If you ever watched Mission Impossible or Casino Royale (not just that scene from the pirate DVD’s), you could almost be sure that the bad guys are always after something big. It could be priceless gems, world domination, or nuclear weapons. But who knew there could be a multi-million ringgit heist on the high seas, happening right here in Malaysia? And we’re NOT talking about drugs…
Cameron Highlands has its own tale of a English spy codenamed 007… But in this story told from the very waters of east of Johor, the villains are after something totally unexpected that’s also worth millions of dollars…
This is a story about guns, smugglers, sea cucumber raiders, and a bunch of rocks that might hold the answer to stopping them.
And of course…
So here are the facts…
The Cucumber Raiders – desperate Vietnamese fishermen turned poachers
The Star reports that on 23rd May this year, the Johor Fisheries Department caught three Vietnamese fishing boats and 22 men with RM5mil worth of sea cucumbers.
The Vietnamese raiders work in groups—some armed with parangs and firearms—to cross the 1,400km gap between the territorial waters of Vietnam to an undisclosed location east of Johor. Tens of small boats followed by a bigger mothership that uses high tech navigation to reach their target destination.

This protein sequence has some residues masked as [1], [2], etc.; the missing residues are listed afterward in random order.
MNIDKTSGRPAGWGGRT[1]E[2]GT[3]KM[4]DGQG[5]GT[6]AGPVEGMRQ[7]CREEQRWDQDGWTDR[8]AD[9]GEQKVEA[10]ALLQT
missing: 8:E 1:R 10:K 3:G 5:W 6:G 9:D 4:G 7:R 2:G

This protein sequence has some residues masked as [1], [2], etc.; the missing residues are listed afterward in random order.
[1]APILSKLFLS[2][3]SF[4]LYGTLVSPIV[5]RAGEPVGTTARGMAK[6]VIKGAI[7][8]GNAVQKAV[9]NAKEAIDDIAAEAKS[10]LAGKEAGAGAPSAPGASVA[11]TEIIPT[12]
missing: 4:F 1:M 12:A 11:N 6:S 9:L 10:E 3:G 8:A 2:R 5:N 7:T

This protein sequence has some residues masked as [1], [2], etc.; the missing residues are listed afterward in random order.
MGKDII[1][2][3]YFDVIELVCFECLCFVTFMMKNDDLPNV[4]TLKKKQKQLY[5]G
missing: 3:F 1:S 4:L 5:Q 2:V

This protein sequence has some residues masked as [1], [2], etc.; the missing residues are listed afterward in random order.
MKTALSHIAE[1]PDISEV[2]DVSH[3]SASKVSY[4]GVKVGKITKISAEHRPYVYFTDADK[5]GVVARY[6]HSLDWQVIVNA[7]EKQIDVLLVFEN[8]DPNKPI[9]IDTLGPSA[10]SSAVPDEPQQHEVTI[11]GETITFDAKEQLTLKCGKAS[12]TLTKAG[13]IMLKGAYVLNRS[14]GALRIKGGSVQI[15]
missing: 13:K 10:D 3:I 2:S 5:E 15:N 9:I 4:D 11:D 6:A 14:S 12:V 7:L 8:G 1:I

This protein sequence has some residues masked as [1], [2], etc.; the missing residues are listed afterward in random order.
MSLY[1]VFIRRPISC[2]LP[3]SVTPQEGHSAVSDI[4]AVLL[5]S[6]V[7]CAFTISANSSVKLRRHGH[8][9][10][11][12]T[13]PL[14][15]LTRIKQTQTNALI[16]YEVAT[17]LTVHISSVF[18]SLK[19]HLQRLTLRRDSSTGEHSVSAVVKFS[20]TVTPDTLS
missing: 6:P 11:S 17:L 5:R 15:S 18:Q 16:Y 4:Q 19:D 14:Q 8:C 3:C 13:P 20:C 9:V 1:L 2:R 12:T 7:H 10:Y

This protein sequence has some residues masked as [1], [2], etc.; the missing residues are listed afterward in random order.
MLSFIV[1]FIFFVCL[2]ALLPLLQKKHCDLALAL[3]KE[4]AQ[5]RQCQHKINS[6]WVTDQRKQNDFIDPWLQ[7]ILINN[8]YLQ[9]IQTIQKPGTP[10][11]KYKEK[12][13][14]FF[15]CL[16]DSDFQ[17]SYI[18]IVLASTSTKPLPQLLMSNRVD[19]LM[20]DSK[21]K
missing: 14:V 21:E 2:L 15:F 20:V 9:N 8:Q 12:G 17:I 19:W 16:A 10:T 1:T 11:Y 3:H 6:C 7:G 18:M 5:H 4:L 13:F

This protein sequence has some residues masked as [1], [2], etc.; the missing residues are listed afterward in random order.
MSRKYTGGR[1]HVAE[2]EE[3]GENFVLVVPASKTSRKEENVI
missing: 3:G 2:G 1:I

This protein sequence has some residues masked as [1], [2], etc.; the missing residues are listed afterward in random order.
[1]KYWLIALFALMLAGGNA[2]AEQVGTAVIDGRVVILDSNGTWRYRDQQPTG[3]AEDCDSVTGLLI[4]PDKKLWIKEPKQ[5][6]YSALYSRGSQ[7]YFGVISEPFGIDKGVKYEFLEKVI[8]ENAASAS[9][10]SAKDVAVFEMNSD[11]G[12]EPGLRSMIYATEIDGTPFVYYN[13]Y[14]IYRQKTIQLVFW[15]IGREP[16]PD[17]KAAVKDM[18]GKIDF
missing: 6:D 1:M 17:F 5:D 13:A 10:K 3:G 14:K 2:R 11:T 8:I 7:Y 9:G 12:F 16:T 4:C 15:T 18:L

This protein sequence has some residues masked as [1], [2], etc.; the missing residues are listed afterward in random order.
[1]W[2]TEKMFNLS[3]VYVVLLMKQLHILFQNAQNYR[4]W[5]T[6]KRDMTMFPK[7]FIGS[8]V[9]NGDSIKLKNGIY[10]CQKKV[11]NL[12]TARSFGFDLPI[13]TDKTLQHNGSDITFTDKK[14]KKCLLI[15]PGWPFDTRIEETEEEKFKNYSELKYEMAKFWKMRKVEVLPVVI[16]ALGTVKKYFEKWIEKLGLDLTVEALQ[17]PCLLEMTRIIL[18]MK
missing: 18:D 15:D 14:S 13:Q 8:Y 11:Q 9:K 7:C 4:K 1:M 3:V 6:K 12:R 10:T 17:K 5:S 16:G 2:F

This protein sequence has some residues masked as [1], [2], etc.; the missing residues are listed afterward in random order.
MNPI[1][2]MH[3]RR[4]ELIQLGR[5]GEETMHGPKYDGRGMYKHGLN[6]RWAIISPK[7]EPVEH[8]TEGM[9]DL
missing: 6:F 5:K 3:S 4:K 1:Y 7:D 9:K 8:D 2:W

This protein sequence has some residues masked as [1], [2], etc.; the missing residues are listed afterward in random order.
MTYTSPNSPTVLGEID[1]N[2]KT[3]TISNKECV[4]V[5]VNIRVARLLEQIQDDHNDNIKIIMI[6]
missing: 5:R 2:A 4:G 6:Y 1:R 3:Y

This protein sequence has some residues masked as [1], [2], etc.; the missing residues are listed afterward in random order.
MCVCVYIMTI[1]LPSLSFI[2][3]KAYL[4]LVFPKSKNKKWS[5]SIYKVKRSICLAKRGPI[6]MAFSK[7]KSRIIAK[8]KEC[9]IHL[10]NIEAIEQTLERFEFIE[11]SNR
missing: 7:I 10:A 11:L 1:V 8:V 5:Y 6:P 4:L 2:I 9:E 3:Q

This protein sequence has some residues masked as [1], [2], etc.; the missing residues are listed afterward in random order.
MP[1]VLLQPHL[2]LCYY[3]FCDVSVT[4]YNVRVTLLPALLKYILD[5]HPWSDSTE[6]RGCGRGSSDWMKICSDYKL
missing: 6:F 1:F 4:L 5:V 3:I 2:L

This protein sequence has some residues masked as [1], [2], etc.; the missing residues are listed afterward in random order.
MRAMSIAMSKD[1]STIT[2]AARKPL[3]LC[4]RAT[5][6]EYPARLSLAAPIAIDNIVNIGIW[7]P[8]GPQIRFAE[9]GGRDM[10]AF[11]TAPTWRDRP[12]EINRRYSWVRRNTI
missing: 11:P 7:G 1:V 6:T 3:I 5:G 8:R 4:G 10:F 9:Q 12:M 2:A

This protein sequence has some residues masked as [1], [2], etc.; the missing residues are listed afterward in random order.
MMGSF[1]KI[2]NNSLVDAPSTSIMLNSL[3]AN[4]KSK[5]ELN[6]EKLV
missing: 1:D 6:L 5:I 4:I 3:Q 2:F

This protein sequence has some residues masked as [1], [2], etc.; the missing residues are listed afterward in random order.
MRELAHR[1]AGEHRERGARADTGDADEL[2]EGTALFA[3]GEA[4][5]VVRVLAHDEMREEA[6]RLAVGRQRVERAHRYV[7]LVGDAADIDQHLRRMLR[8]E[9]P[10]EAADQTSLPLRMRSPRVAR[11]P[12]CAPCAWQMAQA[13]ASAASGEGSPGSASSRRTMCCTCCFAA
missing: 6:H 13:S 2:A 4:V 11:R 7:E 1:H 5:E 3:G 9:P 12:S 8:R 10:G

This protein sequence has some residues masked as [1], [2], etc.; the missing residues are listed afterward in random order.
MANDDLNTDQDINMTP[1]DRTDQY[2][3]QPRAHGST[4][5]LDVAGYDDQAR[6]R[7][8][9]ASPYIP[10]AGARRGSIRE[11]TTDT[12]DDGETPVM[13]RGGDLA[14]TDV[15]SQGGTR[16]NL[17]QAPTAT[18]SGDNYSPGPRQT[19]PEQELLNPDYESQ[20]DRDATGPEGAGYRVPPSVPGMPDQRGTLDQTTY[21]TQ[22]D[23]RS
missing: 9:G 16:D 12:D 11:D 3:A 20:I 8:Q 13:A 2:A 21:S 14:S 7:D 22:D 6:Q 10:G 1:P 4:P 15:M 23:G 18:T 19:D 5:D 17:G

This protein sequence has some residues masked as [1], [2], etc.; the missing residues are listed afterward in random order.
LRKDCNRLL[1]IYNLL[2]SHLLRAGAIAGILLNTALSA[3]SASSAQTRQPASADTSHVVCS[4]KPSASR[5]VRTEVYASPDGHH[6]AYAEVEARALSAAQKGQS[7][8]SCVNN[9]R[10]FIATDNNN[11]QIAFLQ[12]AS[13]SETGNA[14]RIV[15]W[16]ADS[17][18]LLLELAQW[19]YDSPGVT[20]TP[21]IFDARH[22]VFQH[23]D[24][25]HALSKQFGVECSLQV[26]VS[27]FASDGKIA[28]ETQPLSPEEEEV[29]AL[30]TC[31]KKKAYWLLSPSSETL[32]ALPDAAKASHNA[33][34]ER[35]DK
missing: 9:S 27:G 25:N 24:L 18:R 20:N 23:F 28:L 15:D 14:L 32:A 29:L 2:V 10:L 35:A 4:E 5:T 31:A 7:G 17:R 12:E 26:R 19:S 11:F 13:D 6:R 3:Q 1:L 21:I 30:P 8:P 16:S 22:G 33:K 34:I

The raiders, without their weapons, are ordinary fishermen. But armed with bigger ships, firearms, and the backing of well-funded syndicates, they encroach on Malaysian fishing grounds with impunity. The mothership waits in international waters as the small boats disperse to gather their nets.
According to The Star, they use environmentally-destructive pukat harimau nets to haul in load after load of precious cargo: sea cucumbers. Their small fishing boats can only carry so much—so they take it to the mothership which is equipped with freezers and cold rooms, and a much bigger hold.
If the Malaysian border patrol shows up, they’ll simply drop their nets and make haste towards the mothership, in international waters. There, the MMEA (our coast guard) have no jurisdiction, and therefore cannot arrest them.